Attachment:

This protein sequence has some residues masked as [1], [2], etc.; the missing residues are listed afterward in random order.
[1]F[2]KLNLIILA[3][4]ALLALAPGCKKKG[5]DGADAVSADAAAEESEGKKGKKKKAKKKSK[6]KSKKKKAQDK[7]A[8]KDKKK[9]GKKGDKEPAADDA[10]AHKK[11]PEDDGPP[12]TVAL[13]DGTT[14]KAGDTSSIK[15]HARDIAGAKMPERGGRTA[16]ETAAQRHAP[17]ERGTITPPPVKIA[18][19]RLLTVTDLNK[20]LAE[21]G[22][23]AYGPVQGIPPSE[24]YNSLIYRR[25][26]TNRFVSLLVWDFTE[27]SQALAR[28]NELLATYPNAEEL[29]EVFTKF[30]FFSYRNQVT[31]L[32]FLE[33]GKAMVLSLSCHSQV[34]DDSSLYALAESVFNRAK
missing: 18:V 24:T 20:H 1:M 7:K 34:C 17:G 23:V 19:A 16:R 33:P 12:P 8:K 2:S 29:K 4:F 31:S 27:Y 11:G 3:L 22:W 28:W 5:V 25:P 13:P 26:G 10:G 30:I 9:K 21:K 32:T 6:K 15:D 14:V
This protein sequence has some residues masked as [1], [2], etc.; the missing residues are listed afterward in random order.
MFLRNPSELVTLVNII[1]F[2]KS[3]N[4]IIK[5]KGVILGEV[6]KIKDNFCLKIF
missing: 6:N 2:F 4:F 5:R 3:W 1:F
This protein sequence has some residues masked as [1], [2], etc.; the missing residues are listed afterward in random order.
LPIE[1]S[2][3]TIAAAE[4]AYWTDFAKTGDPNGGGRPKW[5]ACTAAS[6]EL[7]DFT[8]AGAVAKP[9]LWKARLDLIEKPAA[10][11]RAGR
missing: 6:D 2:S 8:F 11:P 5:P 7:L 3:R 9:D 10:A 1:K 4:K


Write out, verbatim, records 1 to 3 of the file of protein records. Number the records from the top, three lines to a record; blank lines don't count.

This protein sequence has some residues masked as [1], [2], etc.; the missing residues are listed afterward in random order.
[1]F[2]KLNLIILA[3][4]ALLALAPGCKKKG[5]DGADAVSADAAAEESEGKKGKKKKAKKKSK[6]KSKKKKAQDK[7]A[8]KDKKK[9]GKKGDKEPAADDA[10]AHKK[11]PEDDGPP[12]TVAL[13]DGTT[14]KAGDTSSIK[15]HARDIAGAKMPERGGRTA[16]ETAAQRHAP[17]ERGTITPPPVKIA[18][19]RLLTVTDLNK[20]LAE[21]G[22][23]AYGPVQGIPPSE[24]YNSLIYRR[25][26]TNRFVSLLVWDFTE[27]SQALAR[28]NELLATYPNAEEL[29]EVFTKF[30]FFSYRNQVT[31]L[32]FLE[33]GKAMVLSLSCHSQV[34]DDSSLYALAESVFNRAK
missing: 18:V 24:T 20:H 1:M 7:K 34:C 17:G 23:V 19:A 16:R 33:P 12:P 8:K 2:S 29:K 4:F 31:S 27:Y 11:G 3:L 22:W 28:W 5:V 25:P 13:P 26:G 10:G 30:I 9:K 21:K 32:T 6:K 15:D 14:V
This protein sequence has some residues masked as [1], [2], etc.; the missing residues are listed afterward in random order.
MFLRNPSELVTLVNII[1]F[2]KS[3]N[4]IIK[5]KGVILGEV[6]KIKDNFCLKIF
missing: 6:N 2:F 4:F 5:R 3:W 1:F
This protein sequence has some residues masked as [1], [2], etc.; the missing residues are listed afterward in random order.
LPIE[1]S[2][3]TIAAAE[4]AYWTDFAKTGDPNGGGRPKW[5]ACTAAS[6]EL[7]DFT[8]AGAVAKP[9]LWKARLDLIEKPAA[10][11]RAGR
missing: 6:D 2:S 8:F 11:P 5:P 7:L 3:R 9:D 10:A 1:K 4:K